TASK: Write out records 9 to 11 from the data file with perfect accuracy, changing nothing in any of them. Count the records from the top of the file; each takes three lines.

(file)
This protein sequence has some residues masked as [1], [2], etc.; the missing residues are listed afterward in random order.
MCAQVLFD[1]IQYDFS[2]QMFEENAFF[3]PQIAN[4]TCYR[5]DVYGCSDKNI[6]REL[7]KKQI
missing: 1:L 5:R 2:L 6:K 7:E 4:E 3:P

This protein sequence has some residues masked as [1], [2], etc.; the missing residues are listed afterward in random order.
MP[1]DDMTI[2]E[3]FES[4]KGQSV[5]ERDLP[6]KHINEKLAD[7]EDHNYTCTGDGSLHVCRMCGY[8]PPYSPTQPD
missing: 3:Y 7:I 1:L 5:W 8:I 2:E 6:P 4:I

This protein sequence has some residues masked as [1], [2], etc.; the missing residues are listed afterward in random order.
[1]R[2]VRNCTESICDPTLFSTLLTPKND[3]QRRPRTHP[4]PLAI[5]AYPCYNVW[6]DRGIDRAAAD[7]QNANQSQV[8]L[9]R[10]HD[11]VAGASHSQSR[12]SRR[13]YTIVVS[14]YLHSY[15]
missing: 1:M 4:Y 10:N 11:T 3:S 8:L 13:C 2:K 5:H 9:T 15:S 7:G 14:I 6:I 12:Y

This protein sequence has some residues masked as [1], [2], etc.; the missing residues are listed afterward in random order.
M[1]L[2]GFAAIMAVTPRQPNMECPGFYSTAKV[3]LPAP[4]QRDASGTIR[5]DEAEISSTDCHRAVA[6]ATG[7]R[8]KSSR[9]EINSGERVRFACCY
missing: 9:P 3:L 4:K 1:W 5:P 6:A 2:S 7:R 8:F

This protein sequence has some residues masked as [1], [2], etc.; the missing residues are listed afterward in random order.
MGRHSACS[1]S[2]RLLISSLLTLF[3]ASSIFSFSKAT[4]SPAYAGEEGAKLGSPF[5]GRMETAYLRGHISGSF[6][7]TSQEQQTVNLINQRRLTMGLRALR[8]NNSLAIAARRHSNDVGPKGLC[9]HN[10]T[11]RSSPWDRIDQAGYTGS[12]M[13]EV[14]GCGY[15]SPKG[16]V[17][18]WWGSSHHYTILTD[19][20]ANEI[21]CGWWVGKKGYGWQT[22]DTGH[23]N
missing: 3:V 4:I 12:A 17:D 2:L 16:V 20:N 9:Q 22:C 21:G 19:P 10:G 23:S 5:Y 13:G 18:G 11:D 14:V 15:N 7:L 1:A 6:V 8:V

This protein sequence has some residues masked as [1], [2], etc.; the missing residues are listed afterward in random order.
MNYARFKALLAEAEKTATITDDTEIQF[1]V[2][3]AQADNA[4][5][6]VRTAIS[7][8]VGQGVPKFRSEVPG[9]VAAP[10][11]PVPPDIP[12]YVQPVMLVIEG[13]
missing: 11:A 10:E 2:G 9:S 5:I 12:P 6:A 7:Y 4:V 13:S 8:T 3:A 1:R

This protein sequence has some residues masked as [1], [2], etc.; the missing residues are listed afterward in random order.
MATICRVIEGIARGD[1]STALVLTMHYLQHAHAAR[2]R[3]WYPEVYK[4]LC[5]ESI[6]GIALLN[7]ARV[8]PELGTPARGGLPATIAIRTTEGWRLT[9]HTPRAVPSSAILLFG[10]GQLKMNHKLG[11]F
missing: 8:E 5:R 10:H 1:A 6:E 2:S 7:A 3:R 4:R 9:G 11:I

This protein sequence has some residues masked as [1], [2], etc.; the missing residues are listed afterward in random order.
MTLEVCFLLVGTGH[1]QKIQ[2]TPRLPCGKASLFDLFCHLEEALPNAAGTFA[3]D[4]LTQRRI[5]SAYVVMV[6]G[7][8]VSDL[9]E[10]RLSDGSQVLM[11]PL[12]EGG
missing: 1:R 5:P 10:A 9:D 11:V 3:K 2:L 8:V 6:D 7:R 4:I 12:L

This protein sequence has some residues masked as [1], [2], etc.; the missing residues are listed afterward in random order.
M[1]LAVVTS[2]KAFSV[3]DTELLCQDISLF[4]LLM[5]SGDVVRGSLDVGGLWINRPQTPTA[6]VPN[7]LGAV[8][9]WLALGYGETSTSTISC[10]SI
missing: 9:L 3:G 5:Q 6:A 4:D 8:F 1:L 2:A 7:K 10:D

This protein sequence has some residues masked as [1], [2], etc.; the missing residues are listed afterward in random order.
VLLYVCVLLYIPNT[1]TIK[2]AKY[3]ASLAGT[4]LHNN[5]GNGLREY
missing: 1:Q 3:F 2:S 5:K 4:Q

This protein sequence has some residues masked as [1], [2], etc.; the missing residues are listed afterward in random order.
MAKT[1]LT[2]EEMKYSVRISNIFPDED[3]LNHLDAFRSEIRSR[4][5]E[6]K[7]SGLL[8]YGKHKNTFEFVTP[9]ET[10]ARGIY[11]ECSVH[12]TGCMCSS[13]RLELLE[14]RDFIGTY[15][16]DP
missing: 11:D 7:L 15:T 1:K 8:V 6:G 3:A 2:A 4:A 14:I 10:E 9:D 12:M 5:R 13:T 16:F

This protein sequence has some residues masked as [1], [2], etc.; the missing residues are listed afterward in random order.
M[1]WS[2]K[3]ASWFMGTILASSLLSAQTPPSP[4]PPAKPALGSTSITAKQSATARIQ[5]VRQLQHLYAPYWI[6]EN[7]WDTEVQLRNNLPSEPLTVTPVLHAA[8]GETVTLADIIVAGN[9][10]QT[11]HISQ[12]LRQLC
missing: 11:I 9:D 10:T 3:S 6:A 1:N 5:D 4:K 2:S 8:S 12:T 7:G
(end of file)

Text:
This protein sequence has some residues masked as [1], [2], etc.; the missing residues are listed afterward in random order.
M[1]LAVVTS[2]KAFSV[3]DTELLCQDISLF[4]LLM[5]SGDVVRGSLDVGGLWINRPQTPTA[6]VPN[7]LGAV[8][9]WLALGYGETSTSTISC[10]SI
missing: 9:L 3:G 5:Q 6:A 4:D 8:F 1:L 2:A 7:K 10:D

This protein sequence has some residues masked as [1], [2], etc.; the missing residues are listed afterward in random order.
VLLYVCVLLYIPNT[1]TIK[2]AKY[3]ASLAGT[4]LHNN[5]GNGLREY
missing: 1:Q 3:F 2:S 5:K 4:Q

This protein sequence has some residues masked as [1], [2], etc.; the missing residues are listed afterward in random order.
MAKT[1]LT[2]EEMKYSVRISNIFPDED[3]LNHLDAFRSEIRSR[4][5]E[6]K[7]SGLL[8]YGKHKNTFEFVTP[9]ET[10]ARGIY[11]ECSVH[12]TGCMCSS[13]RLELLE[14]RDFIGTY[15][16]DP
missing: 11:D 7:L 15:T 1:K 8:V 6:G 3:A 2:A 4:A 14:I 10:E 9:D 12:M 5:R 13:T 16:F